BGP Open-Source Tools – Quagga vs. BIRD vs. ExaBGP

The router market is largely controlled by the big vendors like Cisco and Juniper that spend a lot of time and money developing a rich feature set, mainly routing protocols. However, there are also multiple open-source BGP routing stacks in networking out there.

Despite the relative lack of funding into these options they tend to have a smaller number of features, but some of the world’s largest companies frequently use them. Businesses are not always open about their use of these open-source tools, but they are frequently deployed because not only are they are free and still offer a relatively large feature set, they are typically highly customizable to the business’ specific needs within their own networks.

Today, we’re going to do a comparative deep dive into three different stacks: Quagga and BIRD, which are the two biggest open-source stacks, and ExaBGP, a narrower alternative focused on BGP. Other notable open-source tools in networking include XORP, Bagpipe-BGP and the OpenBSD-supported OpenBGPd and OpenOSPFd. 

We will get started by taking a close look at Quagga.

What is Quagga?

Quagga, also known as the Quagga Routing Project, is an open-source licensed network routing stack. It is distributed under the terms of the GNU General Public License (GPL). Quagga is an implementation of IP routing protocols, providing implementations of OSPFv2, OSPFv3, RIP v1 and v2, RIPng and BGP-4. Quagga is not a full router implementation as it does not include the traffic forwarding component; however, it can be run with various Unix platforms, including FreeBSD, Linux, NetBSD and Solaris. Linux, for instance, can use the standard Linux kernel for forwarding as a software router, or Quagga can alternatively be connected to a distributed forwarding platform using OpenFlow or another interface (either open-source or proprietary), acting as a high-end distributed router. Finally, it could also be used simply for the routing protocols and interface with off-the-shelf routers to receive and announce routes.

Quagga is a Fork of GNU Zebra

Quagga is a fork of GNU Zebra, which was developed by Kunihiro Ishiguro around 14 years ago (the project’s name stems from the quagga, an extinct sub-species of the African zebra). Zebra was abandoned as a public project in 2005; however, it was developed into a commercial solution – ZebOS with the Santa Clara, California-based IP Infusion. The Quagga tree has set out to build a more engaged community around the open-source Quagga.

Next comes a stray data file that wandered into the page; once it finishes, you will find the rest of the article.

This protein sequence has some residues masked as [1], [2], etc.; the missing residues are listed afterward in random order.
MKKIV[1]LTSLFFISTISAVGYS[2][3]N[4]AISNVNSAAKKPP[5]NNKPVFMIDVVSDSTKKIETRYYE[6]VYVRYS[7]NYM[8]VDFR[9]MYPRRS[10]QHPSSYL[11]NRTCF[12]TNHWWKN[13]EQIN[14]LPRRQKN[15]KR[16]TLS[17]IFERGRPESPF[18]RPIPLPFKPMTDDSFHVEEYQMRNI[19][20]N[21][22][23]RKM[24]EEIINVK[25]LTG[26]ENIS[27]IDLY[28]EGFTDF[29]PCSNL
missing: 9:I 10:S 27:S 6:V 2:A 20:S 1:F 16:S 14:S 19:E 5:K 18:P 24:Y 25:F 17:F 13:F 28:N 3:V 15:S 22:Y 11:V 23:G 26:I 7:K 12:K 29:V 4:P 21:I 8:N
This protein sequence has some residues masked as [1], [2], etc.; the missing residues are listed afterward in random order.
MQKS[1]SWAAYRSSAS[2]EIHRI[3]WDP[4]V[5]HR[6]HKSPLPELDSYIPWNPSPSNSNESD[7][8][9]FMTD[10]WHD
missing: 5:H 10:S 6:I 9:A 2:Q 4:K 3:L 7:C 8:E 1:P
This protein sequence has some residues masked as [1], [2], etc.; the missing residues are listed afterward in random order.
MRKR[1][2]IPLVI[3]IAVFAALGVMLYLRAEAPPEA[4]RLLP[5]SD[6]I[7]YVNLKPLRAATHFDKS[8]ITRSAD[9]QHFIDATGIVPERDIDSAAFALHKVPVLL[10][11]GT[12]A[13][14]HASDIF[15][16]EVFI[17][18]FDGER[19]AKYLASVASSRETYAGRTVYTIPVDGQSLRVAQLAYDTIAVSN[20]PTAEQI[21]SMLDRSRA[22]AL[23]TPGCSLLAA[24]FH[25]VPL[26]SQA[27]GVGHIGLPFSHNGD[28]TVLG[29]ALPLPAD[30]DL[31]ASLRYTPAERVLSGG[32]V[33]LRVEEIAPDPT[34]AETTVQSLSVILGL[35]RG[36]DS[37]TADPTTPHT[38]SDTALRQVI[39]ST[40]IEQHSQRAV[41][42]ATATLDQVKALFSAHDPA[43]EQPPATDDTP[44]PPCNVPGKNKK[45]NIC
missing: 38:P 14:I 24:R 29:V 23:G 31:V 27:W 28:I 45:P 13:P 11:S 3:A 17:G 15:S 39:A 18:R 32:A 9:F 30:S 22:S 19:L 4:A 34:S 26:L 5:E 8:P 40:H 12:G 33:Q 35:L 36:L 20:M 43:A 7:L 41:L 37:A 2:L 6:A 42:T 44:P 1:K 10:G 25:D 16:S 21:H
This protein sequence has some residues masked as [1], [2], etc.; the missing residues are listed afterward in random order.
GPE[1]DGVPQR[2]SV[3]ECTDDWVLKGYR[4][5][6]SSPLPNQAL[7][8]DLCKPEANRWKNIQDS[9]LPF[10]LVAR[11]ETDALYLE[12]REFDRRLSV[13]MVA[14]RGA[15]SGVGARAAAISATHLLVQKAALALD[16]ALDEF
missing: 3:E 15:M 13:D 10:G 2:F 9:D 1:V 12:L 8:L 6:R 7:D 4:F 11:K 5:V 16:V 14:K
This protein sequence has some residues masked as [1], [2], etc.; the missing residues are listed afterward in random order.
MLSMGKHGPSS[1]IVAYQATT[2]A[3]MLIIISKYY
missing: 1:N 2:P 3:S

The Quagga architecture is comprised of a core daemon (zebra), which acts as an abstraction layer to the underlying Unix kernel. It presents the Zserv API over a Unix-domain socket or TCP socket to Quagga clients. These Zserv clients generally implement a routing protocol and communicate routing updates to the zebra daemon.

Existing Zserv implementations are:

  • IPv4
  • IPv6
  • zebra
    • kernel interface, static routes, zserv server
  • ripd
  • ripngd
    • RIPv1/RIPv2 for IPv4 and RIPng for IPv6
  • ospfd
  • ospf6d
    • OSPFv2 and OSPFv3
  • bgpd
    • BGPv4+ (including address family support for multicast and IPv6)
  • isisd
    • IS-IS with support for IPv4 and IPv6

with additional work and/or externally:

  • babeld
    • BABEL wireless mesh routing (IPv4 & IPv6)

under development or unmaintained:

  • olsrd
  • ldpd
    • MPLS Label Distribution Protocol
  • bfdd
    • Bidirectional Forwarding Detection

Support for OSPFv3 and IS-IS is currently in various beta states; IS-IS for IPv4 is thought to be usable; but OSPFv3 and IS-IS for IPv6 have known issues.

BABEL support is primarily developed as part of Quagga-RE.

Furthermore, the Quagga architecture has a development library aimed at facilitating the implementation of protocol and client software with consistent configuration and administrative behavior.

Who Manages Quagga?

It is managed by OpenSourceRouting under the umbrella of the non-profit Network Device Education Foundation (NetDEF). OpenSourceRouting employ the main active maintainer of Quagga (spending time testing and fixing the current and new code), but do not run it. It is run by its community.

In NetDEF co-founder Martin Winter’s words in a 2014 interview with SDXCentral, “We see our role in providing a paycheck to a few people in the community to make sure they can afford the time working on the project. Our goal is not to take over ownership and control away from the community, but to help building a stable community around Quagga”.

OpenSourceRouting initially began with donations from Google; one of its main current sponsors is Cumulus Networks.

New Fork: FRR

In April 2017, FreeRangeRouting (FRR) forked from Quagga aiming for a faster and more open development. In the press announcement, Winter described the goal of its developers as being “to streamline the routing protocol stack and to make engineers’ lives that much easier”. FRR can be used in a variety of use case scenarios; for enterprises for connecting hosts, virtual machines, and containers to their networks; as advertising network service endpoints; for network switching and routing; and in Internet access/peering routers.

Who Uses Quagga?